North Korea says it will cut communication channels with the South


North Korea said it would cut all communications with South Korea at noon Tuesday as it stepped up pressure on the south for failing to prevent activists from circulating anti-Pyongyang leaflets through their tense border. The Liberal government of South Korea, which has closer ties to North Korea, has reiterated that it will try to restore peace to the Korean peninsula in its response to the warning.

Relations between the Koreas have been strained during a protracted stalemate in broader nuclear diplomacy between Pyongyang and Washington. Some experts say that North Korea could deliberately create tensions to strengthen internal unity or launch a greater provocation in the face of persistent US-led sanctions.

The North Korean central news agency said that all cross-border lines of communication will be cut in “the first step in the determination to completely shut down all means of contact with South Korea and get rid of unnecessary things”.

He said the decision was made by Kim Yo Jong, the powerful sister of leader Kim Jong Un, and Kim Yong Chol, a former extremist military intelligence chief who, according to Seoul, was behind two attacks in 2010. who killed 50 South Koreans.

“The South Korean authorities have been guilty of hostile acts against (North Korea) by riff-raff, while trying to dodge heavy responsibilities with bad excuses,” said KCNA. “They should be forced to pay dearly for it. ”

Conservative South Korean activists, including North Korean defectors living in the South, have for years floated huge balloons in North Korea carrying leaflets criticizing Kim Jong Un for his nuclear ambitions and abysmal record in human rights. The distribution of leaflets has long been a source of tension between the Koreas since the North bristled at any attempt to undermine Kim’s leadership.

Last week, Kim Yo Jong called the defectors “human scum” and “mongrel dogs” because the North also threatened to permanently close a liaison office and a jointly managed industrial park, as well as to cancel an agreement inter-Korean military in 2018 that aimed to reduce tensions.

North Korean citizens also recently participated in a series of mass rallies opposing the Seoul government, activities that the North usually organizes in times of tension with the outside world.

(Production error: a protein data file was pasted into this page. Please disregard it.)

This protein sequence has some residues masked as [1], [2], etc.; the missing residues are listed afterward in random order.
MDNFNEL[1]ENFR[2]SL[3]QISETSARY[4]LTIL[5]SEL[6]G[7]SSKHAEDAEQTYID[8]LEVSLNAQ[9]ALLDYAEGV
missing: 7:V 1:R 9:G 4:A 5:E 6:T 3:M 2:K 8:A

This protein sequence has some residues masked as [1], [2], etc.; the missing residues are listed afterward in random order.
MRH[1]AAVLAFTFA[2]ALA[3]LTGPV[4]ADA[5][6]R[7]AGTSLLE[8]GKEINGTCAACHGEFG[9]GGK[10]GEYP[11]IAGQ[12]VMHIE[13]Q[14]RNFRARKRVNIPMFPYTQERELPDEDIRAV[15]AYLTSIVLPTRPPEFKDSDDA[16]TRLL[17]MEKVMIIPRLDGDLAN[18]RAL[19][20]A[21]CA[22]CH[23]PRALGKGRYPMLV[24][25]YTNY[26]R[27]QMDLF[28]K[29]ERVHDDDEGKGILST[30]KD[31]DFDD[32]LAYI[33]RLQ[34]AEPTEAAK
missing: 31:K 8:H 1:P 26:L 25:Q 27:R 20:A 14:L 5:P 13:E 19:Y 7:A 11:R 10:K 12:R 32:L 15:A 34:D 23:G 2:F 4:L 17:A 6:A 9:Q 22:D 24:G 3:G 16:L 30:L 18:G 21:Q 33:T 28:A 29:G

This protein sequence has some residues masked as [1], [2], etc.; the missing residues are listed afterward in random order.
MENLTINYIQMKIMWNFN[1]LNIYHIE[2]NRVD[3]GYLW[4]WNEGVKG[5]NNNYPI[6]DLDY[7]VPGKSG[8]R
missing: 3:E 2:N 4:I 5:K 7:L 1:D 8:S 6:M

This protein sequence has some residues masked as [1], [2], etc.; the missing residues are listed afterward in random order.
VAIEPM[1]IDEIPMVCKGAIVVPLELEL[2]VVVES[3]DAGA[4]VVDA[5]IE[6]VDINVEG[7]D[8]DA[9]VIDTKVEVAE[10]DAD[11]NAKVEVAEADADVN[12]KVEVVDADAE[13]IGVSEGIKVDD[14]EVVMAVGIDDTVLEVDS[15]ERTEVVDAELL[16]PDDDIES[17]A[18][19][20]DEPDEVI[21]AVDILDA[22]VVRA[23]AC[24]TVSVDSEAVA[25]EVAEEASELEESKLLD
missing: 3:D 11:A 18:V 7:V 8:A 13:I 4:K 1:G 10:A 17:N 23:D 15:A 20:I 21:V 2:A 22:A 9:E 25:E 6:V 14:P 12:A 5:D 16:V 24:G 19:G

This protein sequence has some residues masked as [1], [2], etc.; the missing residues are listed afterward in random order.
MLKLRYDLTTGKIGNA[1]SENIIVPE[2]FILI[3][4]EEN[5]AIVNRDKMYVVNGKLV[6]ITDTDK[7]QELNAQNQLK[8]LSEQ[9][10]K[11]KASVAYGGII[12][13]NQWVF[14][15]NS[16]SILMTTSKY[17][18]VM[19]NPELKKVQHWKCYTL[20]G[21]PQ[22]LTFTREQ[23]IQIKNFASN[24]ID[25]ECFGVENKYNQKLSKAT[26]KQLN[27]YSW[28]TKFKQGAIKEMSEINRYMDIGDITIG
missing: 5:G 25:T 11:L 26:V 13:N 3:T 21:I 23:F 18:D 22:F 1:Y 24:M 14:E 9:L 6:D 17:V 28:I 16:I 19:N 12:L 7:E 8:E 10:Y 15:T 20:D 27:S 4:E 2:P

The South Korean Ministry of Unification, which manages relations with North Korea, said that cross-border help lines should be maintained as they are the basic means of communication between the two Koreas. He said the South Korean government will work to promote peace while respecting the inter-Korean agreements.

Defense Ministry spokeswoman Choi Hyun-soo told reporters that the South Korean military is monitoring the situation, but has not specified how the South plans to communicate with the North if it is to be defused tensions quickly.

The South Korean government recently said it would push for a legal ban on leaflets, but the North said the South Korean response was disingenuous.

South Korean conservatives have urged their government to toughen North Korea and respect their constitutional rights to freedom of expression. South Korea has generally allowed militants to launch such balloons, but has suspended attempts when the North Korean warnings sounded serious. In 2014, North Korean troops opened fire on propaganda balloons flying towards their territory, triggering an exchange of fire that caused no known causality.

The two Koreas have multiple phone lines and faxes across the border, as they prevent ordinary people from exchanging phone calls, letters and emails. Among them, a direct line between Kim Jong Un and South Korean President Moon Jae-in, which was established after their summit in 2018 but has never been used publicly by leaders.

Officials in the two Koreas generally exchange brief messages twice a day through lower-level channels to check that they are functioning normally, even if there are no major problems between their governments. When South Korean officials contacted North Korea via at least four channels on Tuesday morning, North Korea did not respond, according to the South Korean government.

This is not the first time that North Korea has threatened to cut the chains. In previous cases, North Korea did not respond to South Korean phone calls or faxes for a long time before re-establishing these communication channels later when animosities subsided.

North Korea has suspended virtually all cooperation with South Korea, with nuclear talks with the United States stalled since the failure of a summit between Kim Jong Un and President Donald Trump in early 2019. A main bottleneck in the United States and North Korea diplomacy is the United States’ refusal to lift much of the crippling sanctions against North Korea in exchange for limited denuclearization measures.

North Korea has criticized South Korea for failing to break away from Washington and for restoring huge joint economic projects delayed by US-led sanctions.

Kim Jong Un recently stressed the need to strengthen its national forces to resist sanctions. But many experts say North Korea’s already weak economy must have deteriorated further when the coronavirus pandemic forced it to close its border with China, the country’s largest trading partner and aid recipient. North.


Associated Press author Kim Tong-hyung contributed to this report.


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